BAR HARBOR — On a recent sunny morning in late October, before fall winds swept the rest of the leaves from the trees, several students at College of the Atlantic gathered on the lawn of the college for an unusual task: the necropsy of an Atlantic white-sided dolphin (Lagenorhynchus acutus) that had washed ashore in Deer Isle. Metal tables were sanitized and set, blue gowns and long gloves were donned, and students set about their work.
“I’ve always been extremely squeamish,” said Reese Armstrong, a first-year student at COA who photographed the process. “Really, the worst thing was the smell and that was tolerable. There was a lot of blood, there was a lot of guts,” he acknowledged, but “It really wasn’t bad.”
“I would consider myself generally pretty sensitive,” said graduate student Elle Gilchrist. “I have a really hard time doing necropsies. There’s that first cut where you cut into the body …You’re watching this blood pour and that’s the moment I have to turn off my human brain and I have to turn on my scientist brain. You really need to turn off your emotional capacity and just start thinking analytically.”
Scientists who study marine mammals, Gilchrist added, don’t have many opportunities to learn about animal physiology firsthand. “Tactile learning with marine mammals is really difficult. You can’t go walk up to a seal and pick it up. We don’t have the same opportunity vets do.”
This dolphin had been spotted alive, moving around in Pickering Cove on Deer Isle, by local kayakers, said Rosemary Seton, marine mammal stranding coordinator at Allied Whale, the marine mammal laboratory at COA. They later found it passed away and helped bring it to shore.
There are many dolphin species in the Gulf of Maine, said Seton, but the Atlantic white-sided is the most common. “Beautifully marked,” with a graceful white stripe and weighing between 400 and 500 pounds once full grown, “they’re really kind of striking dolphins,” said Seton.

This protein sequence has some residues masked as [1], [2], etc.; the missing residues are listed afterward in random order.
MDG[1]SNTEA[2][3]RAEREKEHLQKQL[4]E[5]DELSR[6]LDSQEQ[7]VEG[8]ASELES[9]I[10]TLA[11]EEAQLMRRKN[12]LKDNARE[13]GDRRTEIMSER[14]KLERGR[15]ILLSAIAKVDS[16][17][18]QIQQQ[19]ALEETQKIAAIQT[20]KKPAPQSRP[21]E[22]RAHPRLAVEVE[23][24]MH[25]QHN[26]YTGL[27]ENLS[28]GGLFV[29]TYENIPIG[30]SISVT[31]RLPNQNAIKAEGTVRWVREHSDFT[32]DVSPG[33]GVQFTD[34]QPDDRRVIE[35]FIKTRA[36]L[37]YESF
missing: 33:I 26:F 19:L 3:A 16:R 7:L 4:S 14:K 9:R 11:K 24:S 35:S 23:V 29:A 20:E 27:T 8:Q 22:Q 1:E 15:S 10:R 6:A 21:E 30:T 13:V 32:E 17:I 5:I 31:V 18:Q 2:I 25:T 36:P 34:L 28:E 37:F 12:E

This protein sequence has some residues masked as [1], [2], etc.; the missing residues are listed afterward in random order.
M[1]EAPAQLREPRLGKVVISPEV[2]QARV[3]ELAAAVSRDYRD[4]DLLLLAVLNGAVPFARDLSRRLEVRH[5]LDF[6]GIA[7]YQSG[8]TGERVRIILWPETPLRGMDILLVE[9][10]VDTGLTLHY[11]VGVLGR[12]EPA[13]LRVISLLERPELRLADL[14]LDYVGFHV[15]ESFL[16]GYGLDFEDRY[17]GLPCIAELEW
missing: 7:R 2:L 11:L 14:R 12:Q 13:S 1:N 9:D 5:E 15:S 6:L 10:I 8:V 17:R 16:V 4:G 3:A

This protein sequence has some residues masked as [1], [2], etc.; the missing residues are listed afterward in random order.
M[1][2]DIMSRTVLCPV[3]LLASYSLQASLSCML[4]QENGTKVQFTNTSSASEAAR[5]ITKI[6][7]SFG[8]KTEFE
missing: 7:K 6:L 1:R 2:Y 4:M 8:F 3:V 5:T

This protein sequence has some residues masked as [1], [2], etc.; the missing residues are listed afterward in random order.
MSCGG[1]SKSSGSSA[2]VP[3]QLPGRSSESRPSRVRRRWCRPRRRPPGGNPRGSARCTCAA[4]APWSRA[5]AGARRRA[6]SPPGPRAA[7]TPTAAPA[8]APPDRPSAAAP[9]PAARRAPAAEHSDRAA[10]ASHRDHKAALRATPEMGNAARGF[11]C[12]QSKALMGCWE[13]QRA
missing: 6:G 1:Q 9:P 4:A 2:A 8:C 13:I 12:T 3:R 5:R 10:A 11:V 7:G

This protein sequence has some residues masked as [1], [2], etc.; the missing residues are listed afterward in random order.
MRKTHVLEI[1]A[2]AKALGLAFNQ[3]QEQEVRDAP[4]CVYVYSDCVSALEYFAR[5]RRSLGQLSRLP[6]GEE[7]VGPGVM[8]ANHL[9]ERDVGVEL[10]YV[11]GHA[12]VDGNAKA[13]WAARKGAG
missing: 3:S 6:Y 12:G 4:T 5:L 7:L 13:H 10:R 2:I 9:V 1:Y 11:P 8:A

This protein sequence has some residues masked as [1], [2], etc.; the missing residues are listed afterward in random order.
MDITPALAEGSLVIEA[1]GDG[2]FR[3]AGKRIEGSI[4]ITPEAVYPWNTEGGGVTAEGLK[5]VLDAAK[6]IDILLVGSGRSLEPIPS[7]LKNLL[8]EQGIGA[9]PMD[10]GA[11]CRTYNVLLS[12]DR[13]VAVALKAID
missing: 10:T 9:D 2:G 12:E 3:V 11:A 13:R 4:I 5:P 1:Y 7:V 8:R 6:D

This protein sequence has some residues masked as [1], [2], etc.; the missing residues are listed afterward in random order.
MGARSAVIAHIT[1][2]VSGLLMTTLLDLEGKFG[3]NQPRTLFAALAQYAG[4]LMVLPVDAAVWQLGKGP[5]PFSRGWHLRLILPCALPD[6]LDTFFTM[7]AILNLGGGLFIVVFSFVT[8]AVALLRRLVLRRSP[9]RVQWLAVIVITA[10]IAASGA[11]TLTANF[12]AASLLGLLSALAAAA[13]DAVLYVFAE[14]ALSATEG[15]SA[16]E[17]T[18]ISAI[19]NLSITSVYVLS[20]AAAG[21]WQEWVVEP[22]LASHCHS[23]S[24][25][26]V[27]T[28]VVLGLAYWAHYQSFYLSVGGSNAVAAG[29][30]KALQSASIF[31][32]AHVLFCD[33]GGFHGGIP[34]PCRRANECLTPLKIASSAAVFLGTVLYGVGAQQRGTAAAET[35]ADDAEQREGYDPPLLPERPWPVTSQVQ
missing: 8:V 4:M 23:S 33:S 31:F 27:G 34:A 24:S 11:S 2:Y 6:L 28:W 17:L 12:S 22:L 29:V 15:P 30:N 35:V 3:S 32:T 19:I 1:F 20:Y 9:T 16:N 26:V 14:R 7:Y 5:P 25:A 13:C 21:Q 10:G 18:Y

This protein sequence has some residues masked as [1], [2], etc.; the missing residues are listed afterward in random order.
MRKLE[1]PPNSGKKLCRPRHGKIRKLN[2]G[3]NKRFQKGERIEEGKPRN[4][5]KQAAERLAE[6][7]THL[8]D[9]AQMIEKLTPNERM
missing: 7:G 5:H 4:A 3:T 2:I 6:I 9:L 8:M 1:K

Despite dense populations of the animals around the shores of Newfoundland and Cape Cod, “It’s very rare that we get a dolphin or a porpoise,” said Gilchrist, which presents a unique opportunity for students and staff to study the animal, trying to determine how and why it may have separated from its pod, whether it was injured or sick.
In this case, the dolphin had no visible injuries, said Gilchrist, but, “When we opened the stomach up there was hardly anything in it. There were pretty much only squid beaks. She hadn’t eaten in a while.”
That isn’t necessarily the cause of death, Gilchrist added, but the dolphin was “slightly too skinny,” with a thinner blubber layer than might be expected. “It’s hard [to tell a cause of death] unless it’s very obvious.”
Working for roughly seven hours, the students examined organs, took “tons of measurements” and many samples, some of which will be given to COA graduate student Rachel Rice, who is studying whether certain pollutants accumulate in marine mammals. (“Spoiler alert,” said Gilchrist. “They do.”)
Although mass strandings of marine mammals are more common in Cape Cod, where animals may come into the bay chasing food and get trapped when the tide goes out, they’re rare in Maine, said Seton. “If it is a dolphin on its own, inshore, it’s kind of a red flag that something’s wrong. It’s sick, injured.”
Once the examination is finished, the remains of the dolphin will be composted or given to Dan DenDanto, a research associate with the college, who will bury it, wait for it to decompose and then work with students to articulate the skeleton.
“We’re looking to gain experience,” said Gilchrist. “How can we respond, what can we learn from this dolphin? It becomes this experiential learning process.”